The hypothetical Dodger Stadium dome, Finch wrote, would feature a permanent “two and one-half inch thick egg shell” and would cost approximately $3,000,000. Finch elaborated on the dome’s design using colorful, descriptive language “In the top of the dome there would be a louvered orifice 100 feet in diameter to permit circulation of air throughout the edifice.”
Despite the seemingly advanced concept of the Dodger Stadium Dome, it is not mentioned in any of several well-researched books, including Sullivan’s The Dodgers Move West, Michael D’Antonio’s biography of O’Malley, Forever Blue, or Podair’s City of Dreams.
While there is a lack of historical documentation, and discussion, around the Dodger Stadium Dome, it is fun to speculate as to how it would have changed the game or team construction. Imagine a Metrodome-style Homer Dome in Los Angeles.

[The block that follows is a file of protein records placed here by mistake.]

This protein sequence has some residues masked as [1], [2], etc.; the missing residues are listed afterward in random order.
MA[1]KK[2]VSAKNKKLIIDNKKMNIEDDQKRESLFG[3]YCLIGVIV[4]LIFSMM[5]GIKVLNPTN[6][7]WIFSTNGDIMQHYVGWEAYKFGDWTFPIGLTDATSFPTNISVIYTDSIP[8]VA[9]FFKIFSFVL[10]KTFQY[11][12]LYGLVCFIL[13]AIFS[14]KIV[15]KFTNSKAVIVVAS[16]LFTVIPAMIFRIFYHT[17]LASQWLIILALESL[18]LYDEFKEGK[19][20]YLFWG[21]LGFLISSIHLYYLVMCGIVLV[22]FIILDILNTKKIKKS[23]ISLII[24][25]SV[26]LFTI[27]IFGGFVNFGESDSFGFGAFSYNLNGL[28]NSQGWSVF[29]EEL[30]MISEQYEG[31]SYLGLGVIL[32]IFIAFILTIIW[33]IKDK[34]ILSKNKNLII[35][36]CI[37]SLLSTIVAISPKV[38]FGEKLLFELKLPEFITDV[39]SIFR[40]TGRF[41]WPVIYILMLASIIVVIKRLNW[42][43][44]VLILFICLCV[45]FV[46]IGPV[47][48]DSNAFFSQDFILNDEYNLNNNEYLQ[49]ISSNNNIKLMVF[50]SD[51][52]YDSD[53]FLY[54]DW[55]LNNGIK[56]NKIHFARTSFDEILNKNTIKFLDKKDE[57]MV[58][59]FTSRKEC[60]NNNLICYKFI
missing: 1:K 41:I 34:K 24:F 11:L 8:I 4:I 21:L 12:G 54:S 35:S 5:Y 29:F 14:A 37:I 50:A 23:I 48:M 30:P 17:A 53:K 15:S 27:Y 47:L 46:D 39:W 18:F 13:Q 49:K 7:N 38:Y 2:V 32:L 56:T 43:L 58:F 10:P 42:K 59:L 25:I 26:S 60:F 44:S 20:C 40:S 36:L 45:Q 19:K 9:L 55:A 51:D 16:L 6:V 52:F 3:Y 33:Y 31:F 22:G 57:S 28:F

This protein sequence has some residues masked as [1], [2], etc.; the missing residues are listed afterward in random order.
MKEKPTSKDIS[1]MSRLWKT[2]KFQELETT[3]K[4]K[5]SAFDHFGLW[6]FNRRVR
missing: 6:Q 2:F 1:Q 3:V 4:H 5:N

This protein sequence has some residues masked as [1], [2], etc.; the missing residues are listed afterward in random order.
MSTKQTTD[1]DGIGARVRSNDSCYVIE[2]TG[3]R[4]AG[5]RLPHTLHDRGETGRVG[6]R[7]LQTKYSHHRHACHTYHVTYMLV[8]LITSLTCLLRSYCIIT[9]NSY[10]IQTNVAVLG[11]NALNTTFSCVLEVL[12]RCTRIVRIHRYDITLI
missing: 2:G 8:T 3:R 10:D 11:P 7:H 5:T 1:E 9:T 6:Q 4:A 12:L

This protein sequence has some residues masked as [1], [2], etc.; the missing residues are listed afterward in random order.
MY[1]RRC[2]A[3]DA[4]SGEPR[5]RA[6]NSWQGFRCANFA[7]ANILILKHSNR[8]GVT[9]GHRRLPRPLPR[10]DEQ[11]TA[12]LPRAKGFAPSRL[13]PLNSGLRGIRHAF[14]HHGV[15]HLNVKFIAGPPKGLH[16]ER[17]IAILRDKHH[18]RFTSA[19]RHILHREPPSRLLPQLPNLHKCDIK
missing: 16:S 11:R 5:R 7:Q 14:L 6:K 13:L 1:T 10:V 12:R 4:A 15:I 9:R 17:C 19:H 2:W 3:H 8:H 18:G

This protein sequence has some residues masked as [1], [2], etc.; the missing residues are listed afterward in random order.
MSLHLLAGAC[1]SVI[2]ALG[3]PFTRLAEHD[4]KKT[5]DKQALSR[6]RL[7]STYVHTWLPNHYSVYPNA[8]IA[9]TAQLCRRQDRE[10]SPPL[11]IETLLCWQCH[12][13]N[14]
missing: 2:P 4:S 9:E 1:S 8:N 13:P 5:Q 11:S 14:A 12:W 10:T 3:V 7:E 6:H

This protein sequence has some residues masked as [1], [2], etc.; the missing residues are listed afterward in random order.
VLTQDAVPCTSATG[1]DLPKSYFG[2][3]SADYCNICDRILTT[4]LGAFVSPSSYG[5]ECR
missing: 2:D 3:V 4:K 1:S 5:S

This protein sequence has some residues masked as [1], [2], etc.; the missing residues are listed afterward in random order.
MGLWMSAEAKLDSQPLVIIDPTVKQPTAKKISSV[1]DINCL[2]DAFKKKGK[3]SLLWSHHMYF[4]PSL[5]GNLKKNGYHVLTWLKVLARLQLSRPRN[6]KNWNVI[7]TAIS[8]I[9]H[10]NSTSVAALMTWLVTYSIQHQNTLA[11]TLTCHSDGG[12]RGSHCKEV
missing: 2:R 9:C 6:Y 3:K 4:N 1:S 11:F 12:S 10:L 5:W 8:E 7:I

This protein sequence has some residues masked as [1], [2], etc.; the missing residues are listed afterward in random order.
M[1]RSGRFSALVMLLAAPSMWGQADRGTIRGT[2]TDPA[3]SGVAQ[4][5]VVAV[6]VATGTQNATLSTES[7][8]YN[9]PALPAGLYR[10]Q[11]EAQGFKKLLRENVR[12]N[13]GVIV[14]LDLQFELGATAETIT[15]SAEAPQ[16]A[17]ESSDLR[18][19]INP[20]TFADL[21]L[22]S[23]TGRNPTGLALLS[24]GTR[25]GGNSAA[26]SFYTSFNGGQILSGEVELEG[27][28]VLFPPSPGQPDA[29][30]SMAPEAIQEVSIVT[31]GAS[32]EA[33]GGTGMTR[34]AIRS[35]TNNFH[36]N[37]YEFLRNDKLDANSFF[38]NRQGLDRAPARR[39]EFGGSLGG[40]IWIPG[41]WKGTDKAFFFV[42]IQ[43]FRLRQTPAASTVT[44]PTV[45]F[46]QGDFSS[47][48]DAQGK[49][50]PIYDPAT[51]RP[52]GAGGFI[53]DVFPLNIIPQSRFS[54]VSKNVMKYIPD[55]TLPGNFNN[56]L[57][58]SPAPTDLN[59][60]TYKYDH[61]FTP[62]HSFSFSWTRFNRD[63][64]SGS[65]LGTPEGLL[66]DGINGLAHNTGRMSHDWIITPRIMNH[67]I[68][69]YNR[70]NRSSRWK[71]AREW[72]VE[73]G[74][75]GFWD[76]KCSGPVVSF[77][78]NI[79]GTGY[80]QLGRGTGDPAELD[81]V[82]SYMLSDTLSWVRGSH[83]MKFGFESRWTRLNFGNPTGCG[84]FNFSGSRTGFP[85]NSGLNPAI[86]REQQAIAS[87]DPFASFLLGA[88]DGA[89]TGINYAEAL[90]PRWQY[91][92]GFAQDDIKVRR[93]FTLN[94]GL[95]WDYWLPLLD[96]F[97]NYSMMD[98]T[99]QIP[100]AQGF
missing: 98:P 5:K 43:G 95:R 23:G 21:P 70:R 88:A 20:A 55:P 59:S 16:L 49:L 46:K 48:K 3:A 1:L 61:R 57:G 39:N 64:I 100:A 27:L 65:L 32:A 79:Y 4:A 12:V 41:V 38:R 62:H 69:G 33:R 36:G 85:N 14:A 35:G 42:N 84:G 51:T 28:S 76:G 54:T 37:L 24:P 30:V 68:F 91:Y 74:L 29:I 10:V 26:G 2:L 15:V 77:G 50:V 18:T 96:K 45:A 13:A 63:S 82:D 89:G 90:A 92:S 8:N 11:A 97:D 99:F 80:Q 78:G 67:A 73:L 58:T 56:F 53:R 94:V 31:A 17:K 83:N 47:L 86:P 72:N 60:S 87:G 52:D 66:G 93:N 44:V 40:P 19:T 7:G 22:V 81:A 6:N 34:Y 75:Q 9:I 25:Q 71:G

Would the Dodgers of the 1960s have foregone the speed game fronted by Maury Wills for a power game by keeping Frank Howard instead of trading him to the Washington Senators? Would Joe Pepitone have been able to see Clete Boyer’s throw in game four of the 1963 World Series instead of losing it in sun-drenched white shirt sleeves, allowing Jim Gilliam to reach all the way to third base, where he would later score the series-clinching run? Where would Willie Stargell’s 1969 home run off Alan Foster actually have landed?
Of all the memorable Dodger Stadium moments, one thing we would have certainly been deprived of with a dome would have been seeing all of the red brake lights beyond the right field pavilion when the impossible happened on October 15, 1988.
Seems like dome-free Dodger Stadium has turned out just fine.